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Health Canada to fund study of Nova Scotia's new opt-out organ donor law

Early next year, Nova Scotia will become the first jurisdiction in North America to implement a presumed consent system for organ and tissue donation
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Early next year, Nova Scotia will become the first jurisdiction in North America to implement a presumed consent system for organ and tissue donation.

That means most Nova Scotians over the age of 19 will be considered potential donors unless they choose to opt-out. The aim is to increase the number of donors in the province.

Under the current program, people have to indicate their choice to be a donor when they get or renew their health cards.

Once the new law kicks in, families of donors will still need to give the final approval.

Health Canada is giving Nova Scotia Health and its key partners in this program $1.1 million to study the impact of our new Human Organ and Tissue Donation Act.

Dr. Stephen Beed, medical director of Nova Scotia's organ and tissue donation program, said many other provinces will be closely watching the results of our new law.

"At least four, maybe more than four other provinces have been seriously considering this, so people want to know what happens here and is it effective in increasing donation, and that's what we're going to be studying," he said.

According to Beed, along with the new law, support for the organ donation program, transplant program and tissue bank will be dramatically increased.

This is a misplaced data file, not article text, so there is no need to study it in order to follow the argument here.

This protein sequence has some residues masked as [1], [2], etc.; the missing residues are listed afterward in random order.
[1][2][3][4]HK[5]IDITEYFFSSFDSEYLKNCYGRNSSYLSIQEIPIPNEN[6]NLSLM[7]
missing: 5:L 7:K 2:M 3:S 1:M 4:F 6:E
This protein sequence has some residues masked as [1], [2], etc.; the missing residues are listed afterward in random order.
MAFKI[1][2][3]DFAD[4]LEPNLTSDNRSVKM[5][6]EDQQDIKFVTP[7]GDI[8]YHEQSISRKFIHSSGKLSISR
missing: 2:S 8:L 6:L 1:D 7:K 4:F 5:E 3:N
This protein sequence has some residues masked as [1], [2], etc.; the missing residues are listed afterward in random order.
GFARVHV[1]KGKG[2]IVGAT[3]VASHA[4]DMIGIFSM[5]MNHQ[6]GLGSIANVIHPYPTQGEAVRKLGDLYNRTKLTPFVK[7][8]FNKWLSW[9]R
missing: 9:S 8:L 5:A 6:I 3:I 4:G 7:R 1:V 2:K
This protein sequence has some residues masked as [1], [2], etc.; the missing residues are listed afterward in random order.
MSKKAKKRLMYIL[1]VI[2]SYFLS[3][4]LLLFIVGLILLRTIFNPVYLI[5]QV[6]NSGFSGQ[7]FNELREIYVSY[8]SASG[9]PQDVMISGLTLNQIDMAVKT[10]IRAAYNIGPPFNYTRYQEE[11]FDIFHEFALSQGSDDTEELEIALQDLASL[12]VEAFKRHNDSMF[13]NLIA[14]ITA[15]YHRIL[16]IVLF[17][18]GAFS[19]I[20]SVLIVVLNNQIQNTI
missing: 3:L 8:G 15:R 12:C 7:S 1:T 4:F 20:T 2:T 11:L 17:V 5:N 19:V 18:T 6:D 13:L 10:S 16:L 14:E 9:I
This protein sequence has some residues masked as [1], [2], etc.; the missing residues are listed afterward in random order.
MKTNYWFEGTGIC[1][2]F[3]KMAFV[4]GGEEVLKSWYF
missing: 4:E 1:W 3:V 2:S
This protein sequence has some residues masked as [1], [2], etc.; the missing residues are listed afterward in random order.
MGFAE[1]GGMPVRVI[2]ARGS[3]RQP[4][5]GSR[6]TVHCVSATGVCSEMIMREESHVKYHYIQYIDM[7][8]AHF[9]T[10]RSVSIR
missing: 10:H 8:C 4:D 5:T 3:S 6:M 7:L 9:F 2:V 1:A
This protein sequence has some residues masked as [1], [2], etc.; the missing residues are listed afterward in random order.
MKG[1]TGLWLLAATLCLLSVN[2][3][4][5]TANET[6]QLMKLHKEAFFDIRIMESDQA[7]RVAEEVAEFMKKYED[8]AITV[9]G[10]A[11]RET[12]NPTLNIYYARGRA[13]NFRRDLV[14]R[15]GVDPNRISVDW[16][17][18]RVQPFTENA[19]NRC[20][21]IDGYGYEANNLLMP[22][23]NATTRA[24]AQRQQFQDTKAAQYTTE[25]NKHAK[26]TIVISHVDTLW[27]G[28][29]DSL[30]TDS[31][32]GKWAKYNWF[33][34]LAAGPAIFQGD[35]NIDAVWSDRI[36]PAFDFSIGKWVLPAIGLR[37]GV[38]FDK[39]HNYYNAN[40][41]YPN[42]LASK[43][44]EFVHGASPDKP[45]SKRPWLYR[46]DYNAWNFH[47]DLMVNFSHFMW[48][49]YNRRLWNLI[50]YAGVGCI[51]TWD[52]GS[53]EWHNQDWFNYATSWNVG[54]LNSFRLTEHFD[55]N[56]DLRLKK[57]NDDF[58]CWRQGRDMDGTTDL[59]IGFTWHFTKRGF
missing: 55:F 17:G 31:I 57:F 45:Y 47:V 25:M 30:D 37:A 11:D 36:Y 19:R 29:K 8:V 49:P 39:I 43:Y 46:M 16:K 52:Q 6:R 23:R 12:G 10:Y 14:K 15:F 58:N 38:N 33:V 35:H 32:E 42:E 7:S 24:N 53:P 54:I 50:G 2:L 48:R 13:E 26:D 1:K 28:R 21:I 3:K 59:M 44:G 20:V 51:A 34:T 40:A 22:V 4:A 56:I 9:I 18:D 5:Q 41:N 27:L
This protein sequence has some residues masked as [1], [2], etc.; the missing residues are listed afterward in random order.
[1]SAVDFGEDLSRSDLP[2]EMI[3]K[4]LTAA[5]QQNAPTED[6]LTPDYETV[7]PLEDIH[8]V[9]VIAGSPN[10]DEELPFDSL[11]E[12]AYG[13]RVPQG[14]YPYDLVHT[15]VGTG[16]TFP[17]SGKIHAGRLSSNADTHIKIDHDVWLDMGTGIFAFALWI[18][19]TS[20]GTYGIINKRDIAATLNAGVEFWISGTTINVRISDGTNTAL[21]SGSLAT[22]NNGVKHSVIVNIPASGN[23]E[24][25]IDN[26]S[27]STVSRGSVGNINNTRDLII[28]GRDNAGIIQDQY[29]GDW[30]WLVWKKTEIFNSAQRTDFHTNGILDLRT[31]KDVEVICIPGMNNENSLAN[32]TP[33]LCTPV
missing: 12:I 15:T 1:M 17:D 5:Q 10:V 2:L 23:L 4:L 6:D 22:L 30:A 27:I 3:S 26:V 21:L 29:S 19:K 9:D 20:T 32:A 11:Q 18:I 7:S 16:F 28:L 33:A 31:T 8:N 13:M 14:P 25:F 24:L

"Collectively, we expect donation and transplantation will get better, and we'll be studying which parts of our change made the most difference," Beed explained. "Is it system change, investment in things that we know work, or is it the law, or is it both?"

The Health Canada funding will cover three years of study, but Beed warned change in the medical field takes time.

"Dramatic change in the health care system just doesn't happen really quickly, so in the first three years of this project, I think we're going to learn an awful lot, but I imagine we'll continue to study this beyond three years."

Because organ donation includes kidneys, pancreas, heart, liver, lungs and small bowel, a single donor has the potential to save up to 8 lives.

Only one to two per cent of people who die are eligible to become organ donors, but most can be considered for tissue donation, which includes corneas, skin, heart valves, bone, cartilage, tendons and ligaments.

According to the province, as of June 29, there were 108 Nova Scotians waiting for an organ transplant and last year 53 received transplanted organs.

The Human Organ and Tissue Donation Act officially comes into effect on Jan. 18, 2021.

Those who want to opt-out can already do so at novascotia.ca/organtissuedonation or by calling MSI at 1-800-563-8880.


Meghan Groff

About the Author: Meghan Groff

Born in Michigan, raised in Ontario, schooled in Indiana & lives in Nova Scotia; Meghan is the community editor for HalifaxToday.ca.
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